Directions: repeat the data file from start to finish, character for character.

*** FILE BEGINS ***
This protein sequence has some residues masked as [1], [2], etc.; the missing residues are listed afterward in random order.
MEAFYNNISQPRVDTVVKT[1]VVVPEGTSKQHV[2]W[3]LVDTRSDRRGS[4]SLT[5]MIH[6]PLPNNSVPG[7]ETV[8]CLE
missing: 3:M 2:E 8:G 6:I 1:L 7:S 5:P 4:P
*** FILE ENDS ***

This protein sequence has some residues masked as [1], [2], etc.; the missing residues are listed afterward in random order.
MEAFYNNISQPRVDTVVKT[1]VVVPEGTSKQHV[2]W[3]LVDTRSDRRGS[4]SLT[5]MIH[6]PLPNNSVPG[7]ETV[8]CLE
missing: 3:M 2:E 8:G 6:I 1:L 7:S 5:P 4:P